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Accounts Payable Security Report: October 2023

Shanna Hall
4 Min

Each month, the team at Eftsure monitors the headlines for the latest accounts payable (AP) news. We bring you all the essential stories in our Security Report so your team can stay secure.

WormGPT phishing sites signal growing demand for malicious AI

Kaspersky’s monitoring team has detected phishing websites that peddle counterfeit access to WormGPT, the AI chatbot that some have called the ‘evil twin’ of ChatGPT. Unlike the tightly moderated ChatGPT, WormGPT was specifically designed to aid illicit cyber activities like phishing and hacking.

But there’s rarely honour among thieves. Now, scammers are trying to scam users seeking out the malicious AI tool. Fake websites – which lure users looking to download WormGPT – vary in design, pricing structures and payment currencies, with some demanding upfront fees for trial access. While immediate risks to legitimate organisations are low, the development underscores an escalating demand for black-hat alternatives to large language models (LLMs) like ChatGPT.

Cyber insurance premiums flatten – for some

Cyber insurance premiums are finally stabilising after a turbulent period, but insurers are saying you’ll need to demonstrate robust cybersecurity measures to benefit from the shift. Kelly Butler, the leader of insurance broker Marsh McLennan’s UK cyber practice, notes that premiums are flattening, but a strong level of cyber maturity is crucial to maintain coverage.

The insurance industry grappled with a ransomware surge in 2021, which led to soaring premiums. The cost of cyber insurance more than doubled, ushering in a painful correction as insurers realised they had underestimated the true risk. While premiums have started to decline, insurers remain cautious. Many will require policy-holders to demonstrate strong cybersecurity measures for adequate coverage, akin to having deadlocks on doors and windows for home contents insurance.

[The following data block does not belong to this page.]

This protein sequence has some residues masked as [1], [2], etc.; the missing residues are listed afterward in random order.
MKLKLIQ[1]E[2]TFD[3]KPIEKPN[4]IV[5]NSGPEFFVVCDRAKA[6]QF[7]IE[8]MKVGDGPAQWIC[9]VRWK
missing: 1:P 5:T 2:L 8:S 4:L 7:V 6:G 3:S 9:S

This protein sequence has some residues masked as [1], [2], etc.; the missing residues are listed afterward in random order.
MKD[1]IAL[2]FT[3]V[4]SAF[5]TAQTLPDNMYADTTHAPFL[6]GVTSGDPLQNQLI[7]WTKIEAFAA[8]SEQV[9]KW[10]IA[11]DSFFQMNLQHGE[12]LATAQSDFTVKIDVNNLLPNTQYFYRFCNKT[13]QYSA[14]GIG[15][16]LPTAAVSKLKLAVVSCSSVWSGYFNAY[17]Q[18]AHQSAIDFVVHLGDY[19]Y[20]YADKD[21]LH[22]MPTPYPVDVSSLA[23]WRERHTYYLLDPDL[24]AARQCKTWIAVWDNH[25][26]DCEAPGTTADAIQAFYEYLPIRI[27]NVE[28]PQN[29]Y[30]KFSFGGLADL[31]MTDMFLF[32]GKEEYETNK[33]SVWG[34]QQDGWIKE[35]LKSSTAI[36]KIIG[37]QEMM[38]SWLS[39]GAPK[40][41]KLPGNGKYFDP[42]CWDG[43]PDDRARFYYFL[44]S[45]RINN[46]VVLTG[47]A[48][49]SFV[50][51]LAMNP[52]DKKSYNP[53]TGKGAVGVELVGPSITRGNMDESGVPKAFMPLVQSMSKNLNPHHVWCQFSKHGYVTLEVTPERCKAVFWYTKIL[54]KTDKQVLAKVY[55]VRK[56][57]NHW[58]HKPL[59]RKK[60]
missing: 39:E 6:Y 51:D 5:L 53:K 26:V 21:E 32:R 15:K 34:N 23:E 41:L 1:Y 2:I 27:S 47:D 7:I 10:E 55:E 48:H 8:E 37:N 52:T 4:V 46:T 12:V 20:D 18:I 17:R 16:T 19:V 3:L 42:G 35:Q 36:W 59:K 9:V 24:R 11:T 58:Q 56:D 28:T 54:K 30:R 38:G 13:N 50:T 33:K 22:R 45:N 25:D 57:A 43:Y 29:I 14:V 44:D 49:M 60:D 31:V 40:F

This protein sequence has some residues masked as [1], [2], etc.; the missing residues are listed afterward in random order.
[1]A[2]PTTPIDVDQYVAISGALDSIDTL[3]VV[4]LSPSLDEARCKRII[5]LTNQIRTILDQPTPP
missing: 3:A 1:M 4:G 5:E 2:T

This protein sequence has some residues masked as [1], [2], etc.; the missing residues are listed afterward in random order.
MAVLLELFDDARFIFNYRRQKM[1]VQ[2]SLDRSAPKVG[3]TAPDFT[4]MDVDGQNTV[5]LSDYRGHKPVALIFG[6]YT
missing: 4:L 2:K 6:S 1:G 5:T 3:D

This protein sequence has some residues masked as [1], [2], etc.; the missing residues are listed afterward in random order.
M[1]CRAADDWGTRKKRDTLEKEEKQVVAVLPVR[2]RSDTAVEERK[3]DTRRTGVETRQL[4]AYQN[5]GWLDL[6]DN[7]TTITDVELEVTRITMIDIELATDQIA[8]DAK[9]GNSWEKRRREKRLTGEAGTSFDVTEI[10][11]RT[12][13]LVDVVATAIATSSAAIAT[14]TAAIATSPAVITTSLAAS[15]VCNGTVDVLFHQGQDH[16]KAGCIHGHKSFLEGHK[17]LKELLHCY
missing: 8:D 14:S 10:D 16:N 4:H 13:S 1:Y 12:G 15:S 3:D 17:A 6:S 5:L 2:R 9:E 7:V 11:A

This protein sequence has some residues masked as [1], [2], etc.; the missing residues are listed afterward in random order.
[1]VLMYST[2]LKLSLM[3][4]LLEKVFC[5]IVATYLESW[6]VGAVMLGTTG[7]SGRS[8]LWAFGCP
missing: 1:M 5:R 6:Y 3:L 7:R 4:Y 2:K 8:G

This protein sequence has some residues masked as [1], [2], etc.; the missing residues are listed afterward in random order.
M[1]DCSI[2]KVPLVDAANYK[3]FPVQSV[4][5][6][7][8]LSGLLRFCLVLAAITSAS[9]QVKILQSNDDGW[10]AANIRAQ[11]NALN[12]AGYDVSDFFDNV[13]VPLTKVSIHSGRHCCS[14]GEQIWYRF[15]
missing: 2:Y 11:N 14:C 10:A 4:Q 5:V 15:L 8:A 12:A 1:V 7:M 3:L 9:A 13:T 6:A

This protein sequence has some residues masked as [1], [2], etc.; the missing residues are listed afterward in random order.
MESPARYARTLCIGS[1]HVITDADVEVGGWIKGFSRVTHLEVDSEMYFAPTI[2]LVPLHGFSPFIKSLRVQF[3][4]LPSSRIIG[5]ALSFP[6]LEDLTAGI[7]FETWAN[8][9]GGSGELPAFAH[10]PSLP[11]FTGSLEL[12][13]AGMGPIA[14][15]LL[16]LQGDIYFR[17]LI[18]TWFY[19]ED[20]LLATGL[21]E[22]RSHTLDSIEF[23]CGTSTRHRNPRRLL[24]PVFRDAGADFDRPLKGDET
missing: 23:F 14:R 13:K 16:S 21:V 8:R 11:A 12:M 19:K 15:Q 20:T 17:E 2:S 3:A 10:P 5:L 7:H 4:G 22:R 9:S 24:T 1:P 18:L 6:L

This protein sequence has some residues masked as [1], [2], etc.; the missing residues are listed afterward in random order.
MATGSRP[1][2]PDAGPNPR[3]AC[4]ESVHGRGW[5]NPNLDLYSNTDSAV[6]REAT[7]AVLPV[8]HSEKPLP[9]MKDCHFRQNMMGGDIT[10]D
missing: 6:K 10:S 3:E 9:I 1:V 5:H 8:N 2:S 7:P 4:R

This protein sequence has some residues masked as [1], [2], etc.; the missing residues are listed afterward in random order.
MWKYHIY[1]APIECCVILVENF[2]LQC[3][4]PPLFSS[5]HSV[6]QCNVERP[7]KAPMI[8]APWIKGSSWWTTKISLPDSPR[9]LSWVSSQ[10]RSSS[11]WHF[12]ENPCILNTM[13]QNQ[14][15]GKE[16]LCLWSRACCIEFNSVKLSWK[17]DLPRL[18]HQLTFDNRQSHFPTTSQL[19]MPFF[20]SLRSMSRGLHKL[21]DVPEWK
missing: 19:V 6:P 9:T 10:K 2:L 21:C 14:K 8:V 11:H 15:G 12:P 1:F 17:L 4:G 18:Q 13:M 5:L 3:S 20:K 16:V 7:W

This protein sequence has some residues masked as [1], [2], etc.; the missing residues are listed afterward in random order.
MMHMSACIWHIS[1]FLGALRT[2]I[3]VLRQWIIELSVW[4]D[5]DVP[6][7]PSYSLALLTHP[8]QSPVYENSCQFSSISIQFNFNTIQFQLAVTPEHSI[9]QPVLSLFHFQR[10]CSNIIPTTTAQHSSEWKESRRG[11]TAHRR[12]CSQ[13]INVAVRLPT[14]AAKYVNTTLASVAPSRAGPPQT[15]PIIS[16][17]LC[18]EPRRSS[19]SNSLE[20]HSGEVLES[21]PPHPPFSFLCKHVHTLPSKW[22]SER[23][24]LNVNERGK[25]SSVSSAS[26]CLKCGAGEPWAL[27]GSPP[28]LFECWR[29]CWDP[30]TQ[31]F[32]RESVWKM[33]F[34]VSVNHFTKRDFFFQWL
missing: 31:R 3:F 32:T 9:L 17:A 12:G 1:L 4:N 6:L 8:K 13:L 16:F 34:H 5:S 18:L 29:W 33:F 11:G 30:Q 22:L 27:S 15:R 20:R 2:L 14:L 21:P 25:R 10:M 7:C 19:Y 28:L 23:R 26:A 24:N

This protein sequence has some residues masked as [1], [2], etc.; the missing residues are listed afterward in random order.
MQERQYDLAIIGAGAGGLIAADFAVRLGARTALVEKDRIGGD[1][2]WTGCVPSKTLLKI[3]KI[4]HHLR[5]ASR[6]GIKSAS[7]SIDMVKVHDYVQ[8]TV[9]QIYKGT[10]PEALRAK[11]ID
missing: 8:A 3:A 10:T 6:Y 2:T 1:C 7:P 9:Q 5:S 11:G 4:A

In other words, businesses can’t simply take out a policy and call it a day. As we covered in an earlier analysis, cyber insurance is one way to protect your organisation, but it goes hand-in-hand with investing in preventive measures.

QLD moves forward with mandatory data breach notifications

The Queensland government has introduced mandatory data breach notification legislation, aligning with recommendations from the Coaldrake review of culture and accountability in the Queensland public sector.

This move follows recent high-profile data breaches and aims to tighten regulation around how the state’s government agencies handle future breaches, requiring clear, consistent notifications of data breaches. If an agency suspects a breach, it must take containment steps and assess the incident within 30 days, with provisions for extending the assessment period. Exemptions exist, including scenarios that may compromise cybersecurity or lead to further breaches. Additionally, agencies will be mandated to maintain a breach register and publish a data breach policy.

Currently, only New South Wales has introduced a similar scheme.

Home Affairs targeted in DDoS attack